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Guess Who Will Be Helping With Spring Cleaning?

"The teacher shows the children how to clean out the little corners where dust has accumulated and shows them how to use the various objects necessary in cleaning a room - dust cloths, dust brushes, little brooms, etc."
—Maria Montessori, The Montessori Method

Let's do some spring cleaning with our children!

In "those good old days," spring cleaning meant organizing and cleaning the house from top to bottom. These days, we can apply the concept to organizing and preparing the home for our children's next stage of growth.

If you're like most busy parents, it's often easier to do it all by yourself. But, with a bit of preparation, your toddler and preschooler can do more than you ever imagined.

A Sense of Order

Open shelves help organize playthings, which in turn supports your child's developing sense of order. The toy box is a wonderful storage place for big items such as stuffed animals, pull toys, or big trucks. But little items get lost in the bottom, making it necessary to dump out the box from time to time. You know the routine! Children can help with this reorganization and learn "a place for everything." Start by sorting out the items your child has outgrown - a three-year-old or older child can help with the decisions to store or pass on an outgrown toy.

  • Open shelves in the playroom and your child's room are recommended. Bookcases or shelving from the hardware store are easy to adapt. You might assign a drawer or shelf in the kitchen, study, or living room for your child, as well.
  • Find baskets, trays, or other containers for the activities that have several pieces or for items that belong together. Cover a box with fabric or paper to hold all the small cars and trucks, the doll's clothes, or all the art supplies. Put all the musical instruments in a basket that fits the shelf. Puzzles or stacking toys can sit on the shelf in plain sight.
  • You might put away some of the toys or puzzles and rotate them onto the shelves from time to time. When a child (or adult for that matter) has too many choices, it is often overwhelming.

The Closets

Children outgrow their clothes with amazing speed. Spring is a good time to empty closets of not only the winter wear but also the outgrown items. Again, let's organize so that children can become more independent and take care of their belongings themselves. Involve your child in this process. For the youngest toddler, that might mean showing him how to hang his bag on a hook, put his dirty clothes in the laundry basket, or fold the outgrown clothes. The older child can tell you which clothes no longer fit and help decide where to put what.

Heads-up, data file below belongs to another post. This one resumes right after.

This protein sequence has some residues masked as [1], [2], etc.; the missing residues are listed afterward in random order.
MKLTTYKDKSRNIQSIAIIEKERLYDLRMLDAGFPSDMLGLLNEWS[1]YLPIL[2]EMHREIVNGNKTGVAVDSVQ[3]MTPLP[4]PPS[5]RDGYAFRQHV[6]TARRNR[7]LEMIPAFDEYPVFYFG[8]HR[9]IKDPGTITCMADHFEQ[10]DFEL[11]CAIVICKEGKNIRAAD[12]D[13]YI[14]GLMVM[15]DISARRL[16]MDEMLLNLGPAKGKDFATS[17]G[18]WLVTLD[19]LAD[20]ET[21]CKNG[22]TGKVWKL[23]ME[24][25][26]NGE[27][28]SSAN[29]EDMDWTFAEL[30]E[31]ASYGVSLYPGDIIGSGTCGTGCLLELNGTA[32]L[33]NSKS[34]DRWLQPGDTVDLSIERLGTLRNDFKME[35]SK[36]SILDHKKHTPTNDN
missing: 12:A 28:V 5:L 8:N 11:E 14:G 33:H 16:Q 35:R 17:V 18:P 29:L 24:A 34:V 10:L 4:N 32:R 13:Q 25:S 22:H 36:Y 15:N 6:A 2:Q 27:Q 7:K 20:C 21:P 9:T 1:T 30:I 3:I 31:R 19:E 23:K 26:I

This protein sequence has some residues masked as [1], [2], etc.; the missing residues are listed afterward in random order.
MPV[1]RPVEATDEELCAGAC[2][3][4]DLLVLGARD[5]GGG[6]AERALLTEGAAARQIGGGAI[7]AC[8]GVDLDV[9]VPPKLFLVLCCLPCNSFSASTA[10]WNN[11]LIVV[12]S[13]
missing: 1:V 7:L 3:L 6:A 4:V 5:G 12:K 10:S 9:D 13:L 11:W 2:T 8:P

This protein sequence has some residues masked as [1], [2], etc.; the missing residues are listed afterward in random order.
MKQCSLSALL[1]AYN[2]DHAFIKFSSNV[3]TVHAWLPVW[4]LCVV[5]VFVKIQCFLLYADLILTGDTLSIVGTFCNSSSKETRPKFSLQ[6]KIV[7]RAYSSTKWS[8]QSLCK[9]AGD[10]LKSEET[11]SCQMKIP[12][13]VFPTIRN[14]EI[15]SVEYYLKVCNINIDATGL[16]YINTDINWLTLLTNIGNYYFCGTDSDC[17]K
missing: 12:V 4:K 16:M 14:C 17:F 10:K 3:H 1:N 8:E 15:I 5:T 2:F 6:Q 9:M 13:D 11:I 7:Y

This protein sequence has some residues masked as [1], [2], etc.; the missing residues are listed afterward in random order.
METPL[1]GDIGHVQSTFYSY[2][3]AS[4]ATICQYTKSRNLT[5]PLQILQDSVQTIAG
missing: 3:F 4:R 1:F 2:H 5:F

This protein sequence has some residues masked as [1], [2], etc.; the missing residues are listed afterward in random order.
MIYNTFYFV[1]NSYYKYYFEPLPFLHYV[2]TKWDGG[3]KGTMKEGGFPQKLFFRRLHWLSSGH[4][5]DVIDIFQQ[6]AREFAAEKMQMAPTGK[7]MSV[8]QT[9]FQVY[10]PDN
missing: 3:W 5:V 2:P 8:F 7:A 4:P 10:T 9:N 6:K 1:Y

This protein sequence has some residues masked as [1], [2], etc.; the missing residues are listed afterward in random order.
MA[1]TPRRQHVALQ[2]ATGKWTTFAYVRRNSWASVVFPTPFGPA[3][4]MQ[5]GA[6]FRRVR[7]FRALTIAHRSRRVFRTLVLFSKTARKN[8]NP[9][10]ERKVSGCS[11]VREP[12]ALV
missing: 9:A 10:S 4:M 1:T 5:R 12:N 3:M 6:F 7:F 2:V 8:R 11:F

• A low-hanging rod allows children to hang their own clothes. Hardware and variety stores carry adaptations that make the rods easy to install.
  • Stacking baskets or temporary shelves set on the floor can accommodate caps and mittens, or socks and underwear.
  • Low hooks are good for backpacks, pajamas, jackets, and sweaters.
  • Shoes also need a place of their own, whether lined up in the mud room or in the closet.

House Cleaning

Now the really fun part begins. Children love to help clean, sweep, wash, and polish. With a little preparation, children can do it themselves, freeing you to work alongside them on your own spring cleaning project.

  • Identify the task, whether dusting, window washing, or scrubbing.
  • Gather the needed items, perhaps in a small bucket or basket with handles. For example, for window washing: a small spray bottle with water, small squeegee, and cloth for shining.
  • Limit the task to an area suited to the child's size and ability. For example, use painter's tape to outline an area of window glass or floor that your child can work on. If dusting, designate one shelf or corner.
  • Demonstrate the task step by step. Go through the whole process with as few words as possible. Ask your child to wait and watch until you are finished. Then hand it over so your child can do it. Try not to interrupt or comment, so your child can experience a sense of accomplishment. It may not be perfect in your eyes, but that's not as important as children being satisfied with their efforts. If another lesson is needed, do it at a later time.

Whatever the activity, it's good to work alongside your children. You are supporting their independence and modeling with your behavior. By showing children how to accomplish one small task at a time, they will eventually have the skills to clean the whole room.

"It is important to notice, in passing, that these are real, not make-believe activities and that they are carried out in a real and not make-believe environment."
—E.M. Standing, Maria Montessori: Her Life and Work

—by Jane M. Jacobs, M.A., Montessori Educational Consultant at Montessori Services. She is a trained primary Montessori directress and also a Licensed Marriage and Family Therapist. She has taught children aged 2 to 7 years in Montessori schools, Headstart, and also in a preschool for children with developmental challenges. In her counseling practice, she helps individuals, couples, and families.

—Originally Published 2012

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